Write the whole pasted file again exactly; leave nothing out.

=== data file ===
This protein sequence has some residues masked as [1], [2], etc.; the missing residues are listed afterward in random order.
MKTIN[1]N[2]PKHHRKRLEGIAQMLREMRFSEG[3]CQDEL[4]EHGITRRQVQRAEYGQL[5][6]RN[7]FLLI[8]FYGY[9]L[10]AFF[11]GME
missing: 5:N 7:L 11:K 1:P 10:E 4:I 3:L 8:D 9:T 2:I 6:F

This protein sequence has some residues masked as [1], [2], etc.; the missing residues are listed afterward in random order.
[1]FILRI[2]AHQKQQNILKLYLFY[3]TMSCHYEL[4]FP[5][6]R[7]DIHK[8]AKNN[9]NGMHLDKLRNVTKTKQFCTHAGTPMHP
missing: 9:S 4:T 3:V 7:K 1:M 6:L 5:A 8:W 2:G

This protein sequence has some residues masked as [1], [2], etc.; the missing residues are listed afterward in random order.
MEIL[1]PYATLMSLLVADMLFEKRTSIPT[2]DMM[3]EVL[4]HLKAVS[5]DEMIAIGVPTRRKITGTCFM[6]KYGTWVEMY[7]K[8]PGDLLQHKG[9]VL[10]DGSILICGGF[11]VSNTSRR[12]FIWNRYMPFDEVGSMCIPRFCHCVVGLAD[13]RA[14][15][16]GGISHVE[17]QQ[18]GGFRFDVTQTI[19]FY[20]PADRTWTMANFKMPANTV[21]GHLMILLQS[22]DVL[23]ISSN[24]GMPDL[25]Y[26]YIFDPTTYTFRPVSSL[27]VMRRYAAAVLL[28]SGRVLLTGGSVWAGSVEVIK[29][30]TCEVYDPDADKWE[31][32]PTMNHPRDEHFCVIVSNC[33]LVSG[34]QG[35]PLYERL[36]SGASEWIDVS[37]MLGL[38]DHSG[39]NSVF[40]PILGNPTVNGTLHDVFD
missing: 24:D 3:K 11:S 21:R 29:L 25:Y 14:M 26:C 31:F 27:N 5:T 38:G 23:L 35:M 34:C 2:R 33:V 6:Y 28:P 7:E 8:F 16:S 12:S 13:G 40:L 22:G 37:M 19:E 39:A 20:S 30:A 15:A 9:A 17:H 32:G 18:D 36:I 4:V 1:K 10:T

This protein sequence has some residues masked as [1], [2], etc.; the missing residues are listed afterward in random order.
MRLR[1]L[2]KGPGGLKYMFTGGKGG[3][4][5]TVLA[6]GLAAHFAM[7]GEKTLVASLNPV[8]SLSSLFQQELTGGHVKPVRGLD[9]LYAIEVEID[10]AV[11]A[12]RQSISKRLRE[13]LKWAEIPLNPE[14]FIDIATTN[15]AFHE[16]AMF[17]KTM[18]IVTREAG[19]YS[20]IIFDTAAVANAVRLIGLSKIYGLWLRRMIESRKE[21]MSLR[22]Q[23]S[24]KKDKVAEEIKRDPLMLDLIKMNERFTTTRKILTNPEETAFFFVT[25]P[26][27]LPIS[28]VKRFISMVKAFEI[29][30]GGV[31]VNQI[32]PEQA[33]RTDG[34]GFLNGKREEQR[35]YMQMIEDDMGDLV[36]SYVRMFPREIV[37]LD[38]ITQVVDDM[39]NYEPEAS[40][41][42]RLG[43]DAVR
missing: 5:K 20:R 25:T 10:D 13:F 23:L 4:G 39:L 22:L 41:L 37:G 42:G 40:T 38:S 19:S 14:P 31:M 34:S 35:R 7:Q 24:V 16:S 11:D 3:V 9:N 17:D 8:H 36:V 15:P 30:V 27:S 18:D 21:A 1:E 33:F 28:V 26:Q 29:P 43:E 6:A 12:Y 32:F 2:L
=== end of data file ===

This protein sequence has some residues masked as [1], [2], etc.; the missing residues are listed afterward in random order.
MKTIN[1]N[2]PKHHRKRLEGIAQMLREMRFSEG[3]CQDEL[4]EHGITRRQVQRAEYGQL[5][6]RN[7]FLLI[8]FYGY[9]L[10]AFF[11]GME
missing: 5:N 7:L 11:K 1:P 10:E 4:I 3:L 8:D 9:T 2:I 6:F

This protein sequence has some residues masked as [1], [2], etc.; the missing residues are listed afterward in random order.
[1]FILRI[2]AHQKQQNILKLYLFY[3]TMSCHYEL[4]FP[5][6]R[7]DIHK[8]AKNN[9]NGMHLDKLRNVTKTKQFCTHAGTPMHP
missing: 9:S 4:T 3:V 7:K 1:M 6:L 5:A 8:W 2:G

This protein sequence has some residues masked as [1], [2], etc.; the missing residues are listed afterward in random order.
MEIL[1]PYATLMSLLVADMLFEKRTSIPT[2]DMM[3]EVL[4]HLKAVS[5]DEMIAIGVPTRRKITGTCFM[6]KYGTWVEMY[7]K[8]PGDLLQHKG[9]VL[10]DGSILICGGF[11]VSNTSRR[12]FIWNRYMPFDEVGSMCIPRFCHCVVGLAD[13]RA[14][15][16]GGISHVE[17]QQ[18]GGFRFDVTQTI[19]FY[20]PADRTWTMANFKMPANTV[21]GHLMILLQS[22]DVL[23]ISSN[24]GMPDL[25]Y[26]YIFDPTTYTFRPVSSL[27]VMRRYAAAVLL[28]SGRVLLTGGSVWAGSVEVIK[29][30]TCEVYDPDADKWE[31][32]PTMNHPRDEHFCVIVSNC[33]LVSG[34]QG[35]PLYERL[36]SGASEWIDVS[37]MLGL[38]DHSG[39]NSVF[40]PILGNPTVNGTLHDVFD
missing: 24:D 3:K 11:S 21:R 29:L 25:Y 14:M 26:C 31:F 27:N 5:T 38:G 23:L 35:M 34:C 2:R 33:V 6:Y 28:P 7:E 8:F 16:S 12:S 13:G 40:L 22:G 37:M 19:E 39:A 20:S 30:A 15:A 9:A 17:H 32:G 18:D 36:I 4:V 1:K 10:T

This protein sequence has some residues masked as [1], [2], etc.; the missing residues are listed afterward in random order.
MRLR[1]L[2]KGPGGLKYMFTGGKGG[3][4][5]TVLA[6]GLAAHFAM[7]GEKTLVASLNPV[8]SLSSLFQQELTGGHVKPVRGLD[9]LYAIEVEID[10]AV[11]A[12]RQSISKRLRE[13]LKWAEIPLNPE[14]FIDIATTN[15]AFHE[16]AMF[17]KTM[18]IVTREAG[19]YS[20]IIFDTAAVANAVRLIGLSKIYGLWLRRMIESRKE[21]MSLR[22]Q[23]S[24]KKDKVAEEIKRDPLMLDLIKMNERFTTTRKILTNPEETAFFFVT[25]P[26][27]LPIS[28]VKRFISMVKAFEI[29][30]GGV[31]VNQI[32]PEQA[33]RTDG[34]GFLNGKREEQR[35]YMQMIEDDMGDLV[36]SYVRMFPREIV[37]LD[38]ITQVVDDM[39]NYEPEAS[40][41][42]RLG[43]DAVR
missing: 5:K 20:R 25:T 10:D 13:F 23:L 4:G 39:L 22:L 41:L 37:G 42:G 40:T 38:S 19:S 14:P 31:M 34:S 35:R 7:Q 24:V 16:S 11:D 3:V 9:N 17:D 8:H 36:V 15:P 30:V 27:S 18:D 21:A 1:E 33:F 28:V 26:Q 29:P 43:E 6:A 12:Y 32:F 2:L